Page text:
Dried Ingredient CATA Exercise

      Combination consumers were more likely to mark a dried dairy ingredient product as sustainable, natural, trustworthy, healthy, and ethical than dairy-only consumers (P < 0.05). Dried ingredients labeled as organic and grass-fed were more likely to be marked as sustainable, natural, healthy, ethical, and trustworthy than conventional and non-grass-fed products (P < 0.05). Dried ingredients packaged in a pouch were more likely to be marked as sustainable, natural, healthy, ethical, and trustworthy than dried ingredients packaged in a tub (P < 0.05).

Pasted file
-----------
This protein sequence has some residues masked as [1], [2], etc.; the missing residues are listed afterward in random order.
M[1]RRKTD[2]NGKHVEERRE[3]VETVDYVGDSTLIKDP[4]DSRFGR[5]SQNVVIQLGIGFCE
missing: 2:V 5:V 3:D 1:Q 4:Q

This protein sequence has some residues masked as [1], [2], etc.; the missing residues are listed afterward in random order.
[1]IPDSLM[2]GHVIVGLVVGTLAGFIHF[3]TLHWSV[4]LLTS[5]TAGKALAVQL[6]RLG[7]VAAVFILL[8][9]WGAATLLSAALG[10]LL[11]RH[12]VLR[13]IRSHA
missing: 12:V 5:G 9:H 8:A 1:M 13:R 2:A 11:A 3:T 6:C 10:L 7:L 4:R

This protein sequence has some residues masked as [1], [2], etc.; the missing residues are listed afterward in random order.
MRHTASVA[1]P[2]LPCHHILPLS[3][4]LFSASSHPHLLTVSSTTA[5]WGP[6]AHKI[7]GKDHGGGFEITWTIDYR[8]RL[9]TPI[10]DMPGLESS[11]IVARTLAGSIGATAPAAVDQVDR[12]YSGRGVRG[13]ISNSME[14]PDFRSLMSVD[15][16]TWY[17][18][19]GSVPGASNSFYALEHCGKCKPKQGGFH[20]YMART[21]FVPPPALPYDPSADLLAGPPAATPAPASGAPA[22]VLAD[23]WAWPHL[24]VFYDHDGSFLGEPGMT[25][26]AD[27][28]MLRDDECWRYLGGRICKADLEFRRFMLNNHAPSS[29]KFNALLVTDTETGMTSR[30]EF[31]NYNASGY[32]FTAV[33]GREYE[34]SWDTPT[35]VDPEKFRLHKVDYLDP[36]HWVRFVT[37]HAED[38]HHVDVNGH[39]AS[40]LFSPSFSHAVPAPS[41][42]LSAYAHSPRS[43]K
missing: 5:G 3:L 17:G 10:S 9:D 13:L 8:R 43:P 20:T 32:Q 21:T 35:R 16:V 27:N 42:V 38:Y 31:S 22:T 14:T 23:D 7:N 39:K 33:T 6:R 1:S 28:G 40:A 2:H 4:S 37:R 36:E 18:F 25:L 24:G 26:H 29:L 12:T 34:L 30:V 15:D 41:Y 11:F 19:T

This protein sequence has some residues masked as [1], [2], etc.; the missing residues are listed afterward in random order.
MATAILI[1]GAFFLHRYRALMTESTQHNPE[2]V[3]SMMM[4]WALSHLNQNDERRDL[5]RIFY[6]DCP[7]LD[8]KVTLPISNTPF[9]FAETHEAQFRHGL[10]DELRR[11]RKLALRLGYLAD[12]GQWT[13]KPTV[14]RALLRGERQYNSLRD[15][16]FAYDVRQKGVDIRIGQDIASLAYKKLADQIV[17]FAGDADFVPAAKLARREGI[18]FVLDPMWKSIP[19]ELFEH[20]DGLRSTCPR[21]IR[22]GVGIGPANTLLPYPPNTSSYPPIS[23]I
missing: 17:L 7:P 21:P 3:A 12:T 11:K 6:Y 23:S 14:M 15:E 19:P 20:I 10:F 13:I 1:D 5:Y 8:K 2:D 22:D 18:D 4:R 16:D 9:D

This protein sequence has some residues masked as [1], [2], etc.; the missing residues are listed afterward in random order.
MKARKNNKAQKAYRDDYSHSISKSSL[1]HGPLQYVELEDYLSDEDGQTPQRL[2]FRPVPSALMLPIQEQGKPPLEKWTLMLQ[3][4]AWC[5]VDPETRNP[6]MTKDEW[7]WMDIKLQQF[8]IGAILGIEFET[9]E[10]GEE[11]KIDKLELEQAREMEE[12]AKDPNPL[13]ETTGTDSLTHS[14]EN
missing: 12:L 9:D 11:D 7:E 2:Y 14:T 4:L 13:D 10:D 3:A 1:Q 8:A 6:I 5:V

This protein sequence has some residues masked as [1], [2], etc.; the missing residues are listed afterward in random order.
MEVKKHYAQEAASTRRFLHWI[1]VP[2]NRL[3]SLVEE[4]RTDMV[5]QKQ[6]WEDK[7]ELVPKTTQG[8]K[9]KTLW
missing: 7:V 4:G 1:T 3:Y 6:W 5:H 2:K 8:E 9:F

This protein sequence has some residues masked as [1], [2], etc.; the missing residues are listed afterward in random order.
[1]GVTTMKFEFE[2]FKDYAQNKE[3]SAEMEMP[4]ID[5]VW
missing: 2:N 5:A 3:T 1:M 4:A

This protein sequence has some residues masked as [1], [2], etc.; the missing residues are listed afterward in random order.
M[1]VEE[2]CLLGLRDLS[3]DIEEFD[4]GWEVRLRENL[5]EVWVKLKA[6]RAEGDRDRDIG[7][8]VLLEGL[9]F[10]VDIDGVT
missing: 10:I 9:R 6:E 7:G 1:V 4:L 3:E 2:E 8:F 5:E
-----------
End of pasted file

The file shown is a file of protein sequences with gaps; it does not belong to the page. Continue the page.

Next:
Ingredient type significantly affected likelihood of a product being checked as all 5 attributes (P < 0.05) (Figure 6). Consumers used the terms sustainable, natural, and healthy with greater frequency than the terms ethical and trustworthy, suggesting once again that consumers may not fully understand these terms or be comfortable using them in relation to dairy products. The WPC and SMP were the most likely ingredients to be marked sustainable, whereas MCC was the least likely to be marked sustainable (P < 0.05). The WPI scored at parity with SMP, WPC, and casein (P > 0.05). Casein was less likely to be marked sustainable than SMP or WPC (P < 0.05). The MPC, which scored at parity with casein, was less likely to be marked sustainable than WPI but more likely to be marked sustainable than MCC (P < 0.05). Casein scored at parity with both MPC and SMP/WPI (P > 0.05). The WPC was the most likely to be marked healthy, followed by WPI (P < 0.05). The MCC was the least likely to be marked healthy (P < 0.05). Casein and SMP (which scored at parity, P > 0.05) were more likely to be marked healthy than MCC but less likely than WPI (P < 0.05). The MPC scored at parity with both WPI and casein/SMP (P > 0.05). The WPC was the most likely ingredient to be marked natural, followed by WPI, SMP, and casein (which scored at parity), then MPC, then MCC, which was the least likely to be marked as natural (P < 0.05). The WPC was the most likely ingredient to be marked trustworthy, along with MPC and WPI, which scored at parity with each other and WPC, as well as with SMP which was less likely to be marked trustworthy than WPC (P < 0.05). Casein was less likely than all other attributes to be marked as trustworthy with the exception of MCC, which was the least likely (P < 0.05).